• Reduce greenhouse gas emissions from the fuel used to transport food to market.
  • Reduce food losses and waste by at least 50%.
  • Make radical improvements in the efficiency of fertilizer and water use. In terms of fertilizer, the change would be two-fold:
    • In developed countries, reduce fertilizer use and put in place systems to capture runoff and recycle the phosphorous.
    • In third world countries, make fertilizer more available so that crop yields can be increased, something the Commission refer to as eliminating the “yield gap” between third world and developed countries.
  • Stop the expansion of new agricultural land use into natural ecosystems and put in place policies aimed at restoring and re-foresting degraded land.
  • Manage the world’s oceans effectively to ensure that fish stocks are used responsibly and global aquaculture (fish farm) production is expanded sustainability.

What we can do: While most of these are government level policies, we can contribute to the first three by reducing personal food waste and purchasing organic produce locally whenever possible.

What Does This Mean For You?

If you are a vegan, you are probably asking why the Commission did not recommend a completely plant-based diet. The answer is that a vegan diet is perfect for the health of our planet. However, the Commission wanted to make a diet that was as consumer-friendly as possible and still meet their goals of a healthy, environmentally friendly, and sustainable diet.

If you are eating a typical American diet or one of the fad diets that encourage meat consumption, you are probably wondering how you can ever make such drastic changes to your diet. The answer is “one step at a time.”  If you have read my books “Slaying The Food Myths” or “Slaying the Supplement Myths,”  you know that my wife and I did not change our diet overnight. Our diet evolved to something very close to the Planetary Diet over a period of years.

The Commission also purposely designed the Planetary Diet so that you “never have to say never” to your favorite foods. Three ounces of red meat a week does not sound like much, but it allows you a juicy steak once a month.

Sometimes you just need to develop a new mindset. As I shared in my books, my father prided himself on grilling the perfect steak. I love steaks, but I decided to set a few parameters. I don’t waste my red meat calories on anything besides filet mignon at a fine restaurant. It must be a special occasion, and someone else must be buying. That limits it to 2-3 times a year. I still get to enjoy good steak, and I stay well within the parameters of the Planetary diet.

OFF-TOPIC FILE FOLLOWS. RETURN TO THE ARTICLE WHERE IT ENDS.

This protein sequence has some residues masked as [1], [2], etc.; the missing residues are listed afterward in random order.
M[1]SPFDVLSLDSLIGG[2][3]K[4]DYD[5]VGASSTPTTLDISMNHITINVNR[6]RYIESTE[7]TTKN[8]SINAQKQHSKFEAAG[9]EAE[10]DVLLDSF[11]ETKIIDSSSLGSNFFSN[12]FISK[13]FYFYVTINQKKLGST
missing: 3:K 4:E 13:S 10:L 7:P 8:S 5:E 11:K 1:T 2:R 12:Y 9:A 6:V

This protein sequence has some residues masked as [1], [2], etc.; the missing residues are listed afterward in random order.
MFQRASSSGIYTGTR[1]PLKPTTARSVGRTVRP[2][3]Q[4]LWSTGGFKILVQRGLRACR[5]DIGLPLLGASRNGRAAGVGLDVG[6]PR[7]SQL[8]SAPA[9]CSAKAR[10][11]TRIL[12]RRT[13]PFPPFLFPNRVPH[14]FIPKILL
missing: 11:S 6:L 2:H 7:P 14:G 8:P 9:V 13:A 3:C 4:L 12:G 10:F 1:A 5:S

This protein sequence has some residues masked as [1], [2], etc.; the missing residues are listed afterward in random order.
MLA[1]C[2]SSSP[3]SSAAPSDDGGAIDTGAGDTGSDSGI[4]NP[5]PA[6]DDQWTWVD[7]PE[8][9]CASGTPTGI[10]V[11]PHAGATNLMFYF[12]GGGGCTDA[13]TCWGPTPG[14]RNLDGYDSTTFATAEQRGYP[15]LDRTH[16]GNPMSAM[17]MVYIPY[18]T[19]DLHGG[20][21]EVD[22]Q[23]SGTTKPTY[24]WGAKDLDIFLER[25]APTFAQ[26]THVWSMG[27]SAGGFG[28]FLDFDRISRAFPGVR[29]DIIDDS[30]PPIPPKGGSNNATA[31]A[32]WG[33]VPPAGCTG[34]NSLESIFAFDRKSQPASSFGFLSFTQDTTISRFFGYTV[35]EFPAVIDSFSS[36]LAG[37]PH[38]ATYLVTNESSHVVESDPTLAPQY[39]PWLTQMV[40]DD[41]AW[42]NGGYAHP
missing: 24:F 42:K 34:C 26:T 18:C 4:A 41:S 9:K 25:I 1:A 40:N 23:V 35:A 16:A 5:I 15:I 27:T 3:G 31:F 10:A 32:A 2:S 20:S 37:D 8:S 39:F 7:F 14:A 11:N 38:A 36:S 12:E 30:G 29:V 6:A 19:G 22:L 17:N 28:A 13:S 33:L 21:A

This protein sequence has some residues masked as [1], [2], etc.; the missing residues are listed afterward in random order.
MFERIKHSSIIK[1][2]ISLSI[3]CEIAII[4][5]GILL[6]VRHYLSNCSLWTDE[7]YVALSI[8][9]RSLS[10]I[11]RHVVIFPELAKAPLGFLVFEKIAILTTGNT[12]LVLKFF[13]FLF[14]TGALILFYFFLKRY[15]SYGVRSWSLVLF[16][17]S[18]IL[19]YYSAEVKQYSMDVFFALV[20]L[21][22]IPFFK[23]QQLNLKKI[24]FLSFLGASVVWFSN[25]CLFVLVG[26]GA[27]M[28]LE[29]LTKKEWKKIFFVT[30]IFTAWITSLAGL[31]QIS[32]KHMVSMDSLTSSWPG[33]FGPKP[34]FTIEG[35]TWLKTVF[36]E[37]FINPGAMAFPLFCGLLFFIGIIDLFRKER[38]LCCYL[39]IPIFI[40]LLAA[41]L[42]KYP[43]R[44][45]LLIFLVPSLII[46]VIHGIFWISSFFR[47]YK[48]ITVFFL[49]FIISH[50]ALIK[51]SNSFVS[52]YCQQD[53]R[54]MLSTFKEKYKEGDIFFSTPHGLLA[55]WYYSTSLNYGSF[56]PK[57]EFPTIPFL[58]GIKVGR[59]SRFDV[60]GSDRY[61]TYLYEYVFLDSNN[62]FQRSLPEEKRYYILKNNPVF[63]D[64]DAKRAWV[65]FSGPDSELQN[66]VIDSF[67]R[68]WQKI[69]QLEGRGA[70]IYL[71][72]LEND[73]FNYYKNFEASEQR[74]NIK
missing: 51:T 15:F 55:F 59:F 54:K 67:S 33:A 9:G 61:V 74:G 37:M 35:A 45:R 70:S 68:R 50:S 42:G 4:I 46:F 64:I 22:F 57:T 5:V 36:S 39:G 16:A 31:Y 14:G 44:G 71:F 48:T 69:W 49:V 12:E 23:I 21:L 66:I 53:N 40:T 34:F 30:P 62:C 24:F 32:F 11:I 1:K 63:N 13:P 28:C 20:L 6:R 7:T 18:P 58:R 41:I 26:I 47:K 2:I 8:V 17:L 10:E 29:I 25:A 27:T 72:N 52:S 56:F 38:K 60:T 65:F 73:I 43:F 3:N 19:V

Develop your strategy for enjoying some of your favorite foods within the parameters of the Planetary Diet and have fun with it.

The Bottom Line

 

Is your diet destroying the planet? This is not a new question, but a recent commission of international scientists has conducted a comprehensive study into our diet and its effect on our health and our environment. Their report serves as a dire warning of what will happen to us and our planet if we don’t change our ways.

The Commission carefully evaluated diet and food production methods and asked three questions:

  • Are they good for us?
  • Are they good for the planet?
  • Are they sustainable? Will they be able to meet the needs of the projected population of 10 billion people in 2050 without degrading our environment.

The Commission described the typical American diet as a “lose-lose diet.”  It is bad for our health. It is bad for the planet. And it is not sustainable.

In its place they carefully designed their version of a primarily plant-based diet they called a “win-win diet.”  It is good for our health. It is good for the planet. And, it is sustainable.

In their publication they refer to their diet as the “universal healthy reference diet” (What else would you expect from a committee?). However, it has become popularly known as the “Planetary Diet.”

The Planetary Diet is similar to other healthy diets such as semi-vegetarian, Mediterranean, DASH, and Flexitarian. However, what truly distinguishes it from the other diets is the restrictions placed on the non-plant portion of the diet to make it both environmentally friendly and sustainable (for details, read the article above).

I have spoken before about the importance of a primarily plant-based diet for our health. In that context it is a personal choice. It is optional.

However, this report is a wake-up call. It puts a primarily plant-based diet in an entirely different context. It is essential for the survival of our planet. It is no longer optional.

If you care about global warming…If you care about saving our planet, there is no other choice.

For more details read the article above.

 

These statements have not been evaluated by the Food and Drug Administration. This information is not intended to diagnose, treat, cure or prevent any disease.

 

UA-43257393-1